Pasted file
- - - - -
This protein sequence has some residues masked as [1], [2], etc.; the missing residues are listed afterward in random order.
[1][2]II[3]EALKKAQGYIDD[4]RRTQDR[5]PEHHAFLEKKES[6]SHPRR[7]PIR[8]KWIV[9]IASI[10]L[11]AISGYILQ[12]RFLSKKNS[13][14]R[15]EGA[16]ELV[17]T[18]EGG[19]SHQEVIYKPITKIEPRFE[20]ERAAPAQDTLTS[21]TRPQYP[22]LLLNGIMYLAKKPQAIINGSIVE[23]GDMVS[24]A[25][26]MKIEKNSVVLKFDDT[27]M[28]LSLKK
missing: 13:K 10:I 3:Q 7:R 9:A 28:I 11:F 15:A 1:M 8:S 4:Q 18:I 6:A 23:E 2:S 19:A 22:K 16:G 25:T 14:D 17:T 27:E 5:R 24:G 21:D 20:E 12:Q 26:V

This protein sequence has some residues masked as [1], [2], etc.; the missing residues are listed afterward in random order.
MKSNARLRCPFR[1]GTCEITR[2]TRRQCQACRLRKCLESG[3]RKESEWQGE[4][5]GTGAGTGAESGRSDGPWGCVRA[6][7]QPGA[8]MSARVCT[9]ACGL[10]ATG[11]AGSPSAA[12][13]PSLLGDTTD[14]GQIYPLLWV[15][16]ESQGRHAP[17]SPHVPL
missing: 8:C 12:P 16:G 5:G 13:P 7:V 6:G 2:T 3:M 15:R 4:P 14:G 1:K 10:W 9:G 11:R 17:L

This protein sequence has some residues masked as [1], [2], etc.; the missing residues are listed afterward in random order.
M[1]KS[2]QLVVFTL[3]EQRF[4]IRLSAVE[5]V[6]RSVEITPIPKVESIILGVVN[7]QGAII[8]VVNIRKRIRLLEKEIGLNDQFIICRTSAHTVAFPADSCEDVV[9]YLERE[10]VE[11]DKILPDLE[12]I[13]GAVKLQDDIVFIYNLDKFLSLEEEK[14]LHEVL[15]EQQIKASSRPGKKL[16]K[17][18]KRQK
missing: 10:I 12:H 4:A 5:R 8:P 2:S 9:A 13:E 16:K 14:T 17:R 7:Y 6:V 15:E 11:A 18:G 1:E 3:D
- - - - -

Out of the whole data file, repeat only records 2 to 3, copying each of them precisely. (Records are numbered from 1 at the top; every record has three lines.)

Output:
This protein sequence has some residues masked as [1], [2], etc.; the missing residues are listed afterward in random order.
MKSNARLRCPFR[1]GTCEITR[2]TRRQCQACRLRKCLESG[3]RKESEWQGE[4][5]GTGAGTGAESGRSDGPWGCVRA[6][7]QPGA[8]MSARVCT[9]ACGL[10]ATG[11]AGSPSAA[12][13]PSLLGDTTD[14]GQIYPLLWV[15][16]ESQGRHAP[17]SPHVPL
missing: 8:C 12:P 16:G 5:G 13:P 7:V 6:G 2:T 3:M 15:R 4:P 14:G 1:K 10:W 9:G 11:R 17:L

This protein sequence has some residues masked as [1], [2], etc.; the missing residues are listed afterward in random order.
M[1]KS[2]QLVVFTL[3]EQRF[4]IRLSAVE[5]V[6]RSVEITPIPKVESIILGVVN[7]QGAII[8]VVNIRKRIRLLEKEIGLNDQFIICRTSAHTVAFPADSCEDVV[9]YLERE[10]VE[11]DKILPDLE[12]I[13]GAVKLQDDIVFIYNLDKFLSLEEEK[14]LHEVL[15]EQQIKASSRPGKKL[16]K[17][18]KRQK
missing: 10:I 12:H 4:A 5:R 8:P 2:S 9:A 13:E 16:K 14:T 17:R 7:Y 6:V 15:E 11:A 18:G 1:E 3:D